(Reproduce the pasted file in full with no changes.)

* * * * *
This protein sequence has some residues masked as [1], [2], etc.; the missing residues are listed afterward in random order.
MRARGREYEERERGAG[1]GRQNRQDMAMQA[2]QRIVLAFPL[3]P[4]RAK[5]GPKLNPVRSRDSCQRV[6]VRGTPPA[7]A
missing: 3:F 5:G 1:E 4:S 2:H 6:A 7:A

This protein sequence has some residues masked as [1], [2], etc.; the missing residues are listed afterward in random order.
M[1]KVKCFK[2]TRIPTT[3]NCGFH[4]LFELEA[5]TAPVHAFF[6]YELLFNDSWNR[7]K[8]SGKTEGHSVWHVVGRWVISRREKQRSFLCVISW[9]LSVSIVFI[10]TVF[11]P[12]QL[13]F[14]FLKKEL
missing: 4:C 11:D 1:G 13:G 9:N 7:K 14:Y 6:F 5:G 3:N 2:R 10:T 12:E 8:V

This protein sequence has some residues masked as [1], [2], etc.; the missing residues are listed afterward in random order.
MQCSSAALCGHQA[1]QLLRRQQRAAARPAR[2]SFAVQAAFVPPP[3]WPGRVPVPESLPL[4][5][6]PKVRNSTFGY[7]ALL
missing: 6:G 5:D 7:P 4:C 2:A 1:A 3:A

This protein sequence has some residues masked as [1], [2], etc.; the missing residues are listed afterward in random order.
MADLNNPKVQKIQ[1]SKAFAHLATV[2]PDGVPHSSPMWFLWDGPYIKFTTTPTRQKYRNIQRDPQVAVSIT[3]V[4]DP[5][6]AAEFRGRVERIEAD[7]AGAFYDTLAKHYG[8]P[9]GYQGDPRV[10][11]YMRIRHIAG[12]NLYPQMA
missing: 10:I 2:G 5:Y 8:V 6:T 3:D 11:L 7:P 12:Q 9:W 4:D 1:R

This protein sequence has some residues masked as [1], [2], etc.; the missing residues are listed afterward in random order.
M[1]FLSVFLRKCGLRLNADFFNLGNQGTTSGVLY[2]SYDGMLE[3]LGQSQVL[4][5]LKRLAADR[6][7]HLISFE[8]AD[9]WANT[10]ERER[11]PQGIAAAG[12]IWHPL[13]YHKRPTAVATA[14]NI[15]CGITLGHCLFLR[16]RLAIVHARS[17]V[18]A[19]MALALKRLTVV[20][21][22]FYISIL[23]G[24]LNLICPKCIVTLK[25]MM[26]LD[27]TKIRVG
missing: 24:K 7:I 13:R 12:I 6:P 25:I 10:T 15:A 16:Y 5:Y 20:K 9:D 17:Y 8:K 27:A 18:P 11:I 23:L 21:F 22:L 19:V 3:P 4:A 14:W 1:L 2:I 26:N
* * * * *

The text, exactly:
This protein sequence has some residues masked as [1], [2], etc.; the missing residues are listed afterward in random order.
MRARGREYEERERGAG[1]GRQNRQDMAMQA[2]QRIVLAFPL[3]P[4]RAK[5]GPKLNPVRSRDSCQRV[6]VRGTPPA[7]A
missing: 3:F 5:G 1:E 4:S 2:H 6:A 7:A

This protein sequence has some residues masked as [1], [2], etc.; the missing residues are listed afterward in random order.
M[1]KVKCFK[2]TRIPTT[3]NCGFH[4]LFELEA[5]TAPVHAFF[6]YELLFNDSWNR[7]K[8]SGKTEGHSVWHVVGRWVISRREKQRSFLCVISW[9]LSVSIVFI[10]TVF[11]P[12]QL[13]F[14]FLKKEL
missing: 4:C 11:D 1:G 13:G 9:N 7:K 14:Y 6:F 5:G 3:N 2:R 10:T 12:E 8:V

This protein sequence has some residues masked as [1], [2], etc.; the missing residues are listed afterward in random order.
MQCSSAALCGHQA[1]QLLRRQQRAAARPAR[2]SFAVQAAFVPPP[3]WPGRVPVPESLPL[4][5][6]PKVRNSTFGY[7]ALL
missing: 6:G 5:D 7:P 4:C 2:A 1:A 3:A

This protein sequence has some residues masked as [1], [2], etc.; the missing residues are listed afterward in random order.
MADLNNPKVQKIQ[1]SKAFAHLATV[2]PDGVPHSSPMWFLWDGPYIKFTTTPTRQKYRNIQRDPQVAVSIT[3]V[4]DP[5][6]AAEFRGRVERIEAD[7]AGAFYDTLAKHYG[8]P[9]GYQGDPRV[10][11]YMRIRHIAG[12]NLYPQMA
missing: 10:I 2:G 5:Y 8:V 6:T 3:D 11:L 7:P 12:Q 9:W 4:D 1:R

This protein sequence has some residues masked as [1], [2], etc.; the missing residues are listed afterward in random order.
M[1]FLSVFLRKCGLRLNADFFNLGNQGTTSGVLY[2]SYDGMLE[3]LGQSQVL[4][5]LKRLAADR[6][7]HLISFE[8]AD[9]WANT[10]ERER[11]PQGIAAAG[12]IWHPL[13]YHKRPTAVATA[14]NI[15]CGITLGHCLFLR[16]RLAIVHARS[17]V[18]A[19]MALALKRLTVV[20][21][22]FYISIL[23]G[24]LNLICPKCIVTLK[25]MM[26]LD[27]TKIRVG
missing: 24:K 7:I 13:R 12:I 6:P 25:I 10:T 15:A 16:Y 5:Y 20:K 9:D 17:Y 8:K 27:A 18:P 11:I 23:L 21:F 22:L 19:V 3:P 4:A 14:W 1:L 2:I 26:N